Long-term data prepared by the IWA Task Group on Modelling and Integrated Assessment for the BSM2 model were used to simulate the plant operation (.txt file available at: The data file contains following parameters: time (15-min intervals), SI (soluble inert organic matter), SS (readily biodegradable substrate), XI (particulate inert organic matter), XS (slowly biodegradable substrate), XB,H (active heterotrophic biomass), XB;A (active autotrophic biomass), XP (particulate products arising from biomass decay), SO (oxygen), SNO (nitrate and nitrite nitrogen), SNH (ammonia nitrogen), SND (soluble biodegradable organic nitrogen), XND (particulate biodegradable organic nitrogen), SALK (alkalinity), TSS (total suspended solids), Qi (volumetric inflow), T (temperature). These data characterize the inflow to the plant from the period of 609 days (conventional period of 20 months from the beginning of November to the end of June), taking into account seasonal and daily variability (dry, rainy and storm weather). The basic parameters of the influent are presented in Table 1.
The modelled plant layout was implemented into the WEST® environment (DHI, Horsholm, Denmark), which is one of the most popular simulators used to model wastewater treatment plants [15,21,22]. The following models: ASM No1 for AS units and 10-layer settling tank with a double exponential function of falling speed developed by Takacs et al. [23] for the transport of suspended solids in final clarifiers were used with stoichiometric and kinetic parameters recommended in BSM1 and BSM2. Simulations of wastewater treatment plant operation under various conditions, necessary for further reliability analysis, were carried out in the following way:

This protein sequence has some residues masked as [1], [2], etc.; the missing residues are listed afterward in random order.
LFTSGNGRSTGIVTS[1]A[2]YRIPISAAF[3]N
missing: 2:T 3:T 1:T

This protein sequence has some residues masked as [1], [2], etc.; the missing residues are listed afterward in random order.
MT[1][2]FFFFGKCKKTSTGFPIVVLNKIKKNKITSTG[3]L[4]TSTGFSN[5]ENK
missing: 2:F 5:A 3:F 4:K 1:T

• Stabilization of the system under steady state conditions (for average inflow to the plant) for a period of 1000 days, necessary to obtain comparable results for different scenarios used in the reliability analysis.
  • Dynamic simulation conducted in 2 phases: I—dynamic stabilization over 245 days; II—actual dynamic simulation over 364 days.
The data characterizing the inflow to the treatment plant were selected so that the proper dynamic simulation would take place in the period from the beginning of July to the end of June [16].